“She has quickly become adept at caring for her very large litter of cubs: grooming, nursing and caring for them attentively,” says Steve Bircher, curator of mammals/carnivores at the Saint Louis Zoo.
Photo Credits: Carolyn Kelly & Saint Louis Zoo (Images 1,2,4) / Saint Louis Zoo (Images 3,5)
Bingwa is on loan to the Saint Louis Zoo from Wildlife Safari in Winston, Oregon. The cub’s nine-year-old father, Jason, is on loan from White Oak Conservation in Yulee, Florida. The birth of these eight cubs is a result of a breeding recommendation from the AZA Cheetah Species Survival Plan (SSP), a program to manage a genetically healthy population of cheetahs in North American zoos.
“We’ve brought together Cheetahs from great distances to continue this important breeding program,” says Bircher. “These handsome cats add genetic diversity to the North American Cheetah SSP population.”
Since 1974, the Zoo has been a leader in Cheetah reproductive research and breeding. Over 50 cubs have been born at the Saint Louis Zoo’s Cheetah Breeding Center.
Historically, Cheetahs have ranged widely throughout Africa and Asia. Today, fewer than 10,000 individuals inhabit a broad section of Africa, and less than 100 remain in Iran. Over the past 50 years, Cheetahs have become extinct in at least 13 countries. The main causes of decline are human-cheetah conflict, interspecific competition and lack of genetic diversity.
To help protect Cheetahs in the wild, the Saint Louis Zoo WildCare Institute Center for Conservation of Carnivores in Africa is working with its partners in Tanzania and Namibia to coordinate cheetah conservation efforts, including education, research and other programs to mitigate human-cheetah conflicts.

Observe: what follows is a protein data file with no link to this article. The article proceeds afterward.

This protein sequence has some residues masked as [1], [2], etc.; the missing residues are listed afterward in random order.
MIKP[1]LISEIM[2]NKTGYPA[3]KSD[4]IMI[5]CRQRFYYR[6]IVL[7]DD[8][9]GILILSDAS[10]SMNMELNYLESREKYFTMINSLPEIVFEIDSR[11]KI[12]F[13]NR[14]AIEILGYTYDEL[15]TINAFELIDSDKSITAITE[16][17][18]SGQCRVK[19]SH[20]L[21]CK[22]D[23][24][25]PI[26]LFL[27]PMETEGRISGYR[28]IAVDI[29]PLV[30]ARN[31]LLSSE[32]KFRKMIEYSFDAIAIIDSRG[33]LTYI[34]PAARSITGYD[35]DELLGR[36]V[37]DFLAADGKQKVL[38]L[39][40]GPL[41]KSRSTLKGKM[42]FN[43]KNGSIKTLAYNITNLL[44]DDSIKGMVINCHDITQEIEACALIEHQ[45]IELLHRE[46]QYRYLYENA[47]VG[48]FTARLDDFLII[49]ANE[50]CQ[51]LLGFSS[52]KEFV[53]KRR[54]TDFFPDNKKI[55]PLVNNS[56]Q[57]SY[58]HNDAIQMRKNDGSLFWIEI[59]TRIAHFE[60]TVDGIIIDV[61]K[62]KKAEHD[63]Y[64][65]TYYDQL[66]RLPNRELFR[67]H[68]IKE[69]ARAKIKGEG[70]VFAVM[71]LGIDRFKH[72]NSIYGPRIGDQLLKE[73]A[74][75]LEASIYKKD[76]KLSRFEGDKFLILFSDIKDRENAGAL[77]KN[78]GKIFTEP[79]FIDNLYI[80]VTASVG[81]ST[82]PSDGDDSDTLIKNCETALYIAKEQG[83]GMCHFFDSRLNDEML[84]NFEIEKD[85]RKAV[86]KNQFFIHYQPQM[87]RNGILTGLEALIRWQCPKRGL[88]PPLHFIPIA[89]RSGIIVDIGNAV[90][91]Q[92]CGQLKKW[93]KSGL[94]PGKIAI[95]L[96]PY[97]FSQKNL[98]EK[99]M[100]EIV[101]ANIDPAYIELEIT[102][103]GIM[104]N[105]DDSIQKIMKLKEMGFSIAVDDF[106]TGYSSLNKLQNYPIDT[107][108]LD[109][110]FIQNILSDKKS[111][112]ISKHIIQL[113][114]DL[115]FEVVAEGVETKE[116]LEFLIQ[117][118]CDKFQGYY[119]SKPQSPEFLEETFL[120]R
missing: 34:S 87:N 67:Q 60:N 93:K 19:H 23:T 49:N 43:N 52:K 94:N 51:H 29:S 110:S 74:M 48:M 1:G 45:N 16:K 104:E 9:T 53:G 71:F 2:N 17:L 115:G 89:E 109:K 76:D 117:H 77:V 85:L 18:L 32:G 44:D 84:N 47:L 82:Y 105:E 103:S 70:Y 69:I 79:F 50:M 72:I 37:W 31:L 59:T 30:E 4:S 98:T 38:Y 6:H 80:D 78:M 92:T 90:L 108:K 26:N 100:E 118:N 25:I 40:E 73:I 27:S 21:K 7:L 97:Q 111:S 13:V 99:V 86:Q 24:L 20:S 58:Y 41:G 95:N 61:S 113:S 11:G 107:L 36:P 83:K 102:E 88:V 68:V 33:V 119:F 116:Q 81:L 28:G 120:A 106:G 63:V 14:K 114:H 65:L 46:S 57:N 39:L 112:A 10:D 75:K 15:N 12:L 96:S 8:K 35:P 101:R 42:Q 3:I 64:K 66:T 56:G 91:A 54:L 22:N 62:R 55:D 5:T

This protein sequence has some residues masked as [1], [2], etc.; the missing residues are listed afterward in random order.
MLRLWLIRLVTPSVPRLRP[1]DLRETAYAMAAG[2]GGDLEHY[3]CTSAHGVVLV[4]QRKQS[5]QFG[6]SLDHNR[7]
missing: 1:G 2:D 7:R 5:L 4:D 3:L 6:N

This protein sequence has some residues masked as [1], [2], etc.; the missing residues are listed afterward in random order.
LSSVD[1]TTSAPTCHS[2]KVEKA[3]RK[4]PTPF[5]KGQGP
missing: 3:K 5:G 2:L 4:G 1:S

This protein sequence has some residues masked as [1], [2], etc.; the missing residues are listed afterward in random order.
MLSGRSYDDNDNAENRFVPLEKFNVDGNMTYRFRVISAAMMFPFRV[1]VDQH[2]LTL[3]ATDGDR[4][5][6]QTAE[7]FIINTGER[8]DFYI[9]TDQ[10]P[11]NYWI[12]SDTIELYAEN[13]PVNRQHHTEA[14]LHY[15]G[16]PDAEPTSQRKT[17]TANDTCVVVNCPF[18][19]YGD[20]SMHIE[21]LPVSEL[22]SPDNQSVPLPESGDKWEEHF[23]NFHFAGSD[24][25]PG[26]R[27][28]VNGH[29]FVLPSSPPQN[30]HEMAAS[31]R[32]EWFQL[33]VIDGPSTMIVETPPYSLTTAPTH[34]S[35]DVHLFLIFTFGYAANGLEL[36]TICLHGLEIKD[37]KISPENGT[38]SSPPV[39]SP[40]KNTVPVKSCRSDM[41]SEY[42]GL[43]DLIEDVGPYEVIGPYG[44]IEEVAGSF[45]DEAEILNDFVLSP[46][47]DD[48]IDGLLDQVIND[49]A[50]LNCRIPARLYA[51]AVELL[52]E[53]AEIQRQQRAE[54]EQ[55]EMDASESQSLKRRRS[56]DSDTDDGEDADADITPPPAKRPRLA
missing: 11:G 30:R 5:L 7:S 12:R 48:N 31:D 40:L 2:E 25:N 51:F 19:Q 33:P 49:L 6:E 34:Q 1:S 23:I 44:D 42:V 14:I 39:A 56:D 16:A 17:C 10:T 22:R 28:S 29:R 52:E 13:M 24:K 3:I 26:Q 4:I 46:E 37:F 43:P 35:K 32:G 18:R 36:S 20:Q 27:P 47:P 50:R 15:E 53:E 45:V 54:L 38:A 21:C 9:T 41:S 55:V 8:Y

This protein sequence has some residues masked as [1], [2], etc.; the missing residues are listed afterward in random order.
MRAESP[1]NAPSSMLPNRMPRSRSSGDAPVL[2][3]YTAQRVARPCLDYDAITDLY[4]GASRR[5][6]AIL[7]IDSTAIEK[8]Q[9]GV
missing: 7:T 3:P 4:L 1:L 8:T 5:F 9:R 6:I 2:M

“Cheetahs are frequently persecuted for killing livestock. Our conservation partners are finding ways to improve the lives of local herders by providing education opportunities, food and medical supplies, so they can live peacefully with Cheetahs and support their protection,” says Bircher.
According to staff, the Zoo’s mother and eight cubs are doing well and will remain in their private, indoor maternity den behind the scenes at River’s Edge for the next several months.
The holiday season brought the bountiful gift of Bongos for two U.S. facilities. The Audubon Nature Institute and the Virginia Zoo both ended 2017 with the significant births of two female calves.
The groundbreaking conservation partnership between Audubon Nature Institute and San Diego Zoo Global recently welcomed the birth of a baby Eastern Bongo, a critically endangered species of antelope battling for survival in the jungles and forests of Africa.
Just months after its first animals arrived at Audubon’s West Bank campus in Lower Coast Algiers, staffers at the Freeport-McMoRan Audubon Species Survival Center welcomed the female Bongo calf on the morning of December 11.
Photo Credits: Audubon Nature Institute (Images 1-3; Video) / Virginia Zoo (Images 4-6)
The Bongo is the largest forest-dwelling antelope species and one of the most distinctive, sporting a glossy chestnut or orange colored coat, large ears, eye-catching vertical white stripes and long horns that spiral as high as three feet.
The Audubon Nature Institute/San Diego Zoo Global collaboration – known as the Alliance for Sustainable Wildlife – is akin to a modern-day ark designed to preserve species that are vulnerable in the wild and to sustain populations in human care.